I’ve decided to share with you a few pictures and experiences I had during my recent visit to the Heal Childrens Village. I’m one of the Heal trustees and although I’ve visited the Heal Village and Bala Kuteer school a number of times, I had never stayed for more than 48 hours, so this was a chance to spend more time with the children, and see how things work.
The above picture was an impromptu group photograph. You can just about see me at the back in the middle, and Steve (a Heal colleague) down near the front. In the background you can see some of the dormitories at the Heal Village. The children love spending time with visitors to the village, and having their photographs taken.
Heal also provides an education to children from neighbouring villages who have families (we call it our Poverty Trap project), but their parents wouldn’t normally be able to afford to send their children to school. I caught the school bus to see for myself the type of homes these children come from. Believe it or not, there are 120 children on this bus!
I took this picture which shows the typical type of home our Heal children go home to. They’re unlikely to have running water, an electricity supply and they’re unlikely to get good quality food when they’re at home. So, by offering a free education to these children, Heal also provides a good midday meal.
Heal children study at the neighbouring Chetana School. The school has recently been donated a number of second hand computers and a computer teacher has been hired, but I feel we need to put more focus on IT skills, and installing better hardware and software. Also the computer lab is not connected to the internet at present so definitely more work to do here.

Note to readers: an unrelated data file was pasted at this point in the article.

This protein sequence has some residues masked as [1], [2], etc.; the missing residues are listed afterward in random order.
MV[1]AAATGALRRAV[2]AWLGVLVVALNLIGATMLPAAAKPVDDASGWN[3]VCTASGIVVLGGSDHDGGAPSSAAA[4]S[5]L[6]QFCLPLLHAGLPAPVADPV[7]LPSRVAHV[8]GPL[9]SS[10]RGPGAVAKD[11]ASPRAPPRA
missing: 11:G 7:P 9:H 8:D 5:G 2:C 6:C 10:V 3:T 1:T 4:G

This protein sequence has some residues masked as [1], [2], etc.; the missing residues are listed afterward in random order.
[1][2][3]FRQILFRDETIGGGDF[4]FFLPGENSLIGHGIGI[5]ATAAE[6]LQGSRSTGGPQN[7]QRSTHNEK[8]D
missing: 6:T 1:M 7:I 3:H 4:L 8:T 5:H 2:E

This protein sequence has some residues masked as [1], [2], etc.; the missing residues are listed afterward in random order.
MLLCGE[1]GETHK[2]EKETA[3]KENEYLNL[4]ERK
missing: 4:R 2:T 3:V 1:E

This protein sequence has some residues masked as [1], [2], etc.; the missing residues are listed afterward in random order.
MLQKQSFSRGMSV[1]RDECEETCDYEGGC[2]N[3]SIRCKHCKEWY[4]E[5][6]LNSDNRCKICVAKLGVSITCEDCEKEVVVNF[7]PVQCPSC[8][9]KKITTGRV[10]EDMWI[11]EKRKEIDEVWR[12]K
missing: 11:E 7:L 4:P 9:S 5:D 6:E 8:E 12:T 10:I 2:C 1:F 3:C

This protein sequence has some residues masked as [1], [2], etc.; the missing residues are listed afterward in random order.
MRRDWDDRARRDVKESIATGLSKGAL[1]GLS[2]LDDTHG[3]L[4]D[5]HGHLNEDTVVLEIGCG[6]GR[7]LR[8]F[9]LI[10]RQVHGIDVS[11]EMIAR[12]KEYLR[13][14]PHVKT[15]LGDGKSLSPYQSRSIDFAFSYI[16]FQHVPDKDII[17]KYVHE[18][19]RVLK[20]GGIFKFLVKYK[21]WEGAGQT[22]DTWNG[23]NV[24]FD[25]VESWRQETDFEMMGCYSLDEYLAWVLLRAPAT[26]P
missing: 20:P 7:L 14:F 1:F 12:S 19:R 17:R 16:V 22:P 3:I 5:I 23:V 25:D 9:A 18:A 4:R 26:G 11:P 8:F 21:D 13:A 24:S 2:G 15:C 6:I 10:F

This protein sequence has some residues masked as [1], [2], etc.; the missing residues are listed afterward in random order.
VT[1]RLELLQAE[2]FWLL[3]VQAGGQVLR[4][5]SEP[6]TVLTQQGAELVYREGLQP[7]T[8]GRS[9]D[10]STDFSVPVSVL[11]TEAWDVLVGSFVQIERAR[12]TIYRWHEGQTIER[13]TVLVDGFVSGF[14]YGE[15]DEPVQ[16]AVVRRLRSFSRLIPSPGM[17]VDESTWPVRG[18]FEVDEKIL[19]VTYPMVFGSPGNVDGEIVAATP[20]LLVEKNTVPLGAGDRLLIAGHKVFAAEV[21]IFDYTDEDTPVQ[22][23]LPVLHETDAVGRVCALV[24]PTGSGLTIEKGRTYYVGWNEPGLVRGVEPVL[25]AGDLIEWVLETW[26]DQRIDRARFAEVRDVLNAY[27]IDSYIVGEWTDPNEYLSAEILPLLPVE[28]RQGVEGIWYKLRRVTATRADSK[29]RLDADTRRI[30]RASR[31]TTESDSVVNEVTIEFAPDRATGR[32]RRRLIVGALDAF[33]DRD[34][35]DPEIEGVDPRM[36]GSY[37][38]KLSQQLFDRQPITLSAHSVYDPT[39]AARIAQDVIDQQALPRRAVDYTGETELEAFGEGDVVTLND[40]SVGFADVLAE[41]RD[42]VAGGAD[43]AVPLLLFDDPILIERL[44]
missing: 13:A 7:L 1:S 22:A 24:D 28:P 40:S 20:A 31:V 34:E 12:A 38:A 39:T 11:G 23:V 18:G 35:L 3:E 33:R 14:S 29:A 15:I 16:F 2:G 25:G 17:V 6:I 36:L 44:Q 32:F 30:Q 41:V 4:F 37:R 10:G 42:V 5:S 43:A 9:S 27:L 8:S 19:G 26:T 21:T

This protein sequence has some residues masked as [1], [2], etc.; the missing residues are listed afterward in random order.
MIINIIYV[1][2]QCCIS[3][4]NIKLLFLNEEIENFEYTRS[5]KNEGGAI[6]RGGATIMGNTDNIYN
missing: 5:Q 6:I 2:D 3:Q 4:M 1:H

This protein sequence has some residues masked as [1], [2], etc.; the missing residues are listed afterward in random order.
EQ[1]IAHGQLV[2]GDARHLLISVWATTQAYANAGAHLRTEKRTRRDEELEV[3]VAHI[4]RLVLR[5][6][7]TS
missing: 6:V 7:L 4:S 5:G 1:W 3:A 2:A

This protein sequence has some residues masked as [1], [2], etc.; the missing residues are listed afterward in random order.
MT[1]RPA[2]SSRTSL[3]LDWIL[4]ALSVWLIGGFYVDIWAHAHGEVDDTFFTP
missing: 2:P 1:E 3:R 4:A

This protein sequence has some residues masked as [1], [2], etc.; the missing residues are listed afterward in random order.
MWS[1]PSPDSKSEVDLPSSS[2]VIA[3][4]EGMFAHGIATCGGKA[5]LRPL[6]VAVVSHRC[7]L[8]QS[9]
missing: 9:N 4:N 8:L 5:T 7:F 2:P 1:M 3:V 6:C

Spending time with the children also included eating with them, although eating with my fingers is still a knack I struggle with! The Heal Children’s Village is strictly vegetarian and the children receive good portions of food every day.
Steve Sargent and I decided to do a few running repairs to the drainage from the dormitories (which was quite tough in 38 degree heat). Luckily the teenage boys at the village were keen to get involved so I ended up in more of a supervisory role.
Heal looks after children from around 3 years old and supports them right through their higher education. There’s currently 42 Heal children now in higher education, and in the summer a further 24 children will be joining them. We have now created a Higher Education Sponsorship Programme and we are actively looking for new sponsors.
You’ve got to admit, there’s some very cute kids at the village, and I must stress that these children are very lucky to looked after by the Heal India team.
I thoroughly enjoyed my visit to this Heal project and seeing the great work undertaken by the House Mothers, and the staff at Heal India.
But we must not rest on our laurels, and further improvements to the lives of the children need implementing, such as introducing more variety in their diet, and improving the teaching facilities at the school. I’m really glad I took the time to see how things work, and I’ll be reporting my findings to the Heal UK trustees in due course.
Head of Fundraising